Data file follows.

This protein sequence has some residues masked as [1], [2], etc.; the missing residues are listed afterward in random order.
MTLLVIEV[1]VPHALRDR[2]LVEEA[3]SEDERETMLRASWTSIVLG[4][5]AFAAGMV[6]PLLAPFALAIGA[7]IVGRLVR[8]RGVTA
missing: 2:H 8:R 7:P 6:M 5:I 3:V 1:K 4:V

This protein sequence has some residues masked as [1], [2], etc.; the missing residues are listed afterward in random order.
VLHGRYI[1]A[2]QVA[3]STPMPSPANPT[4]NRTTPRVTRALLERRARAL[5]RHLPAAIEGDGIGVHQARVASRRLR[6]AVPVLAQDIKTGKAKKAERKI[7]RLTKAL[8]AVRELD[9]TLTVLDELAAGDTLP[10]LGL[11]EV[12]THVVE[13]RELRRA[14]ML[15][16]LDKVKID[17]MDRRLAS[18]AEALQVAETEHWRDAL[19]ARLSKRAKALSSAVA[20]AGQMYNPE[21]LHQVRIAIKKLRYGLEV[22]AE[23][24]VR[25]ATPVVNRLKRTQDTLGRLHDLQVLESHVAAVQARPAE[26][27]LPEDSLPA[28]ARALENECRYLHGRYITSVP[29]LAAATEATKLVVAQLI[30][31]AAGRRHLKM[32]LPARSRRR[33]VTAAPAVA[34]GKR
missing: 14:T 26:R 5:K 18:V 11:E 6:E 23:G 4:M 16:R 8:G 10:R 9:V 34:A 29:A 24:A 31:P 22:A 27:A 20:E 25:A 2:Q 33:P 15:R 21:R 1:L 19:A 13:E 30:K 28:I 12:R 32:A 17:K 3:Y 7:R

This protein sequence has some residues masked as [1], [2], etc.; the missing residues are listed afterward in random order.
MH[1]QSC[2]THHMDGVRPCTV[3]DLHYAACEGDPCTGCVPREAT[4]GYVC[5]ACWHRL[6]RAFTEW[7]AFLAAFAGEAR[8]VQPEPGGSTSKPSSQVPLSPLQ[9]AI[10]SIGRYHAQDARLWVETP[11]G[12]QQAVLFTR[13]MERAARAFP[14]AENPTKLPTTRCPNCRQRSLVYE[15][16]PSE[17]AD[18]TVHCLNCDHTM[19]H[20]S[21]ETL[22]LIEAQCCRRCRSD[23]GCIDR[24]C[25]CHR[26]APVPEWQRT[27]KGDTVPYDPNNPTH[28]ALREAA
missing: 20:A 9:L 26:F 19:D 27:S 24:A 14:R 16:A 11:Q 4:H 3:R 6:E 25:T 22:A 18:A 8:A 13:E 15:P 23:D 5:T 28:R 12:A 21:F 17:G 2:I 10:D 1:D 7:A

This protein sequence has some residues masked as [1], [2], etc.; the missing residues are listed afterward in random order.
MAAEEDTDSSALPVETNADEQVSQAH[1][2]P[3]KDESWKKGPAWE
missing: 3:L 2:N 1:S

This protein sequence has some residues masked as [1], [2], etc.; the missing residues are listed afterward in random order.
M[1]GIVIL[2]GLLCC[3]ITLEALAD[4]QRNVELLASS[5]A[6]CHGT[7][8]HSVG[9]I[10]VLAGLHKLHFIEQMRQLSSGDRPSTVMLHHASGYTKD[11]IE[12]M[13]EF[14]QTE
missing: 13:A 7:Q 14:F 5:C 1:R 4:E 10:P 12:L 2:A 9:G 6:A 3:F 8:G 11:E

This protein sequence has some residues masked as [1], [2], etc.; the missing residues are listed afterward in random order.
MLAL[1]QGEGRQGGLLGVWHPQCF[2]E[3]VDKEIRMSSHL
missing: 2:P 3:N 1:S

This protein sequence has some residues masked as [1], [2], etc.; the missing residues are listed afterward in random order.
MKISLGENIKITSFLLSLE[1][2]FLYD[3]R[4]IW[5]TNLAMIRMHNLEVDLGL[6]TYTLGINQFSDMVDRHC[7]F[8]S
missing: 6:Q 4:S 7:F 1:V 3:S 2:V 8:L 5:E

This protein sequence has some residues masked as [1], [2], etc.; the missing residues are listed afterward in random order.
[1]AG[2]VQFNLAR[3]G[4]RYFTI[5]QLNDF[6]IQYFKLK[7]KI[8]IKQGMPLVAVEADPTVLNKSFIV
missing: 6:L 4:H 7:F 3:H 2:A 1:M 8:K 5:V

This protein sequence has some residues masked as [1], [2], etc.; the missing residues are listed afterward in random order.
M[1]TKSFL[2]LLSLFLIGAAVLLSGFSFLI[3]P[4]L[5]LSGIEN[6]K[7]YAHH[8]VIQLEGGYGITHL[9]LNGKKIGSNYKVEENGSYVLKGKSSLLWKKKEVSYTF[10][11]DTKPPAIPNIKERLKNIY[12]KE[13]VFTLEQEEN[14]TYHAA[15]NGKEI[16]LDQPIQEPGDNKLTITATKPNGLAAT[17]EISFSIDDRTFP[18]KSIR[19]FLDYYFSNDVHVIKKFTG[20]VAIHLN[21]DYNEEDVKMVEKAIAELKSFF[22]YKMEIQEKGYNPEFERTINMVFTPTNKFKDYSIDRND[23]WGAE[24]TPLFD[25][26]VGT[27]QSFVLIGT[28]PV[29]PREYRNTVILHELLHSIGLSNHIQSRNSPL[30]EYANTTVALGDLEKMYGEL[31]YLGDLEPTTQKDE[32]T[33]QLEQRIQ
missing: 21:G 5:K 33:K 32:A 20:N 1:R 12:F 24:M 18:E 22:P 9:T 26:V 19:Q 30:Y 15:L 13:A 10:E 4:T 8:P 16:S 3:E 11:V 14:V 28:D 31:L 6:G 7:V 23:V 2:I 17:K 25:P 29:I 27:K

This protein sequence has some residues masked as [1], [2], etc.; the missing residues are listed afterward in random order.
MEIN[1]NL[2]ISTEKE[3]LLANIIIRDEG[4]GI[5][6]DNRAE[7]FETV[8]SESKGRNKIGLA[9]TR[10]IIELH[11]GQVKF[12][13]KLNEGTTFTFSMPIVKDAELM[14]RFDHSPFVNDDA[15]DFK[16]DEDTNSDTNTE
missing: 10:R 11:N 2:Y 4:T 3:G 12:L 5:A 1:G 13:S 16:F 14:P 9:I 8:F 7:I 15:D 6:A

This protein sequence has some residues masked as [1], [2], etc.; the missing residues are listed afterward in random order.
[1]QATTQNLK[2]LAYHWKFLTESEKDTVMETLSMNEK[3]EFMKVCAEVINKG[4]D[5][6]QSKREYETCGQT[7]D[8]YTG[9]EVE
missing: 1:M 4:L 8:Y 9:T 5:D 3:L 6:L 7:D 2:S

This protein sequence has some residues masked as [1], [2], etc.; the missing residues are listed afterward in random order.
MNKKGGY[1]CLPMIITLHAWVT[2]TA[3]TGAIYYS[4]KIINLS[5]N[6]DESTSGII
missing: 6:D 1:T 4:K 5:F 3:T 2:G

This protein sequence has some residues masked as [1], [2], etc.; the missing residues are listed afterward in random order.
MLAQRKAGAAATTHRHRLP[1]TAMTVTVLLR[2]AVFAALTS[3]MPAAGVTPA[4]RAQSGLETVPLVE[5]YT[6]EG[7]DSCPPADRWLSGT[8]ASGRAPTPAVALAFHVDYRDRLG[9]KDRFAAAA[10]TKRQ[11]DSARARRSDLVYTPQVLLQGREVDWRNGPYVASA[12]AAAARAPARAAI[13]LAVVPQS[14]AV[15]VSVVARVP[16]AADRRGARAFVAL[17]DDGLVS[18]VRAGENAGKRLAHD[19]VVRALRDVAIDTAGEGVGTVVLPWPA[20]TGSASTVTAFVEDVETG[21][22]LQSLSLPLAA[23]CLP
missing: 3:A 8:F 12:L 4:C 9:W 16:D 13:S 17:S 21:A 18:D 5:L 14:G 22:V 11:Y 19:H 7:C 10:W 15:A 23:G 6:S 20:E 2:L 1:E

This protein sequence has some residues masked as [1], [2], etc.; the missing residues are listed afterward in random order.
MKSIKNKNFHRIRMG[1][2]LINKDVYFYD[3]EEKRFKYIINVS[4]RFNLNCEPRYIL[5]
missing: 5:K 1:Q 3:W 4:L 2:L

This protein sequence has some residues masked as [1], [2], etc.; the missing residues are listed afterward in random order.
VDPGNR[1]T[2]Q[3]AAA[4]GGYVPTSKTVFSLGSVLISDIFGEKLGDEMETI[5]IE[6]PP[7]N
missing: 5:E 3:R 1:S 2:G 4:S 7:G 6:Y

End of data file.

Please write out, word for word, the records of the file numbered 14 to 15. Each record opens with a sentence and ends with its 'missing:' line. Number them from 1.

This protein sequence has some residues masked as [1], [2], etc.; the missing residues are listed afterward in random order.
MKSIKNKNFHRIRMG[1][2]LINKDVYFYD[3]EEKRFKYIINVS[4]RFNLNCEPRYIL[5]
missing: 5:K 1:Q 3:W 4:L 2:L

This protein sequence has some residues masked as [1], [2], etc.; the missing residues are listed afterward in random order.
VDPGNR[1]T[2]Q[3]AAA[4]GGYVPTSKTVFSLGSVLISDIFGEKLGDEMETI[5]IE[6]PP[7]N
missing: 5:E 3:R 1:S 2:G 4:S 7:G 6:Y